• 2-3 accessories: 3-4 sets of 10 reps w/ 30 second rest

Examples: Hamstring Curls, Leg Extensions, Glute Ham Pulls, Pull Throughs

Day 3

  • Deadlift Variation: 10 sets of 5 reps w/ 1 minute rest

Examples: Competition Stance, Non-Competition Stance, Deficits, Block Pulls

  • 2-3 accessories: 10 sets of 10 reps w/ 30 second rest

OR

  • 2-3 accessories: 3-4 sets of 10 reps w/ 30 second rest

Examples: Hamstring curls, RDL’s, Leg Extensions, Back Extensions, Shrugs, Face Pulls

4-Day Split Model Sample

Day 1

  • Bench Variation: 10 sets of 5 reps w/ 1 minute rest

Examples: Close Grip, Floor Press, Board press, Pause press, Incline Press

  • 2-3 accessories: 10 sets of 10 reps w/ 30 second rest

OR

  • 2-3 accessories: 3-4 sets of 10 reps w/ 30 second rest

Examples: Lat Pulldowns, Rows, Triceps Pressdowns, Face Pulls, JM Press, Tate Presses

Day 2

  • Squat Variation: 10 sets of 5 reps w/ 1 minute rest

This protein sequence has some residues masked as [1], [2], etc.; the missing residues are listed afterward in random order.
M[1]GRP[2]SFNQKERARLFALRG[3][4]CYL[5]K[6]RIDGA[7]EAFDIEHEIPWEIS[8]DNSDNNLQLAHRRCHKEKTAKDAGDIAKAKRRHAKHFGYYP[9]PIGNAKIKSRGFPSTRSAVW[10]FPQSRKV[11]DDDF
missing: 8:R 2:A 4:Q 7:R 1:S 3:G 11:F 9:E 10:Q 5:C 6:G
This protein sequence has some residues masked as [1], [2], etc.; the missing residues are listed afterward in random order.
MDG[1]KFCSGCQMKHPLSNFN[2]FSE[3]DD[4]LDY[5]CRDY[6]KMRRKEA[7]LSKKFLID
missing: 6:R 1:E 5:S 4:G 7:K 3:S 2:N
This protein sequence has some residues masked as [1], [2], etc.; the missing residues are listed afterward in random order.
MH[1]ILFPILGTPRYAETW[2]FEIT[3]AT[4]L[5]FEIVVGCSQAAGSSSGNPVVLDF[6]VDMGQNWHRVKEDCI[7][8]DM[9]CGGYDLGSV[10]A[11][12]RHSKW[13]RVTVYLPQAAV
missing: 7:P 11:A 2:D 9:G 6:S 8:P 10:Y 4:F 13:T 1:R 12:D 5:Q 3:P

Examples: Competition Squat, High bar, Box Squat, SSB Squat

  • 2-3 accessories: 10 sets of 10 reps w/ 30 second rest

OR

  • 2-3 accessories: 3-4 sets of 10 reps w/ 30 second rest

Examples: Hamstring Curls, Leg Extensions, Glute Ham Pulls, Pull Throughs

Day 3

  • DB Bench Variation: 10 sets of 10 reps w/ 1 minute rest
  • 2-3 accessories: 10 sets of 10 reps w/ 30 second rest

OR

  • 2-3 accessories: 3-4 sets of 10 reps w/ 30 second rest

Examples: Lat pulldowns, Rows, Tricep pressdowns, Face Pulls, JM Press, Tate Presses

Day 4

  • Deadlift Variation: 10 sets of 5 reps w/ 1 minute rest

Examples: Competition Stance, Non-Competition Stance, Deficits, Block Pulls

  • 2-3 accessories: 10 sets of 10 reps w/ 30 second rest

OR

  • 2-3 accessories: 3-4 sets of 10 reps w/ 30 second rest

Examples: Hamstring Curls, RDL’s, Leg Extensions, Back Extensions, Shrugs, Face Pulls


Travis Roberson is a high school strength and conditioning coach and owner of T7 Performance. Before working at the high school level, he was a Minor League Strength and Conditioning Coach for the Cleveland Guardians. Travis so was also a Strength Coach at the collegiate level for 6 years while competing in powerlifting.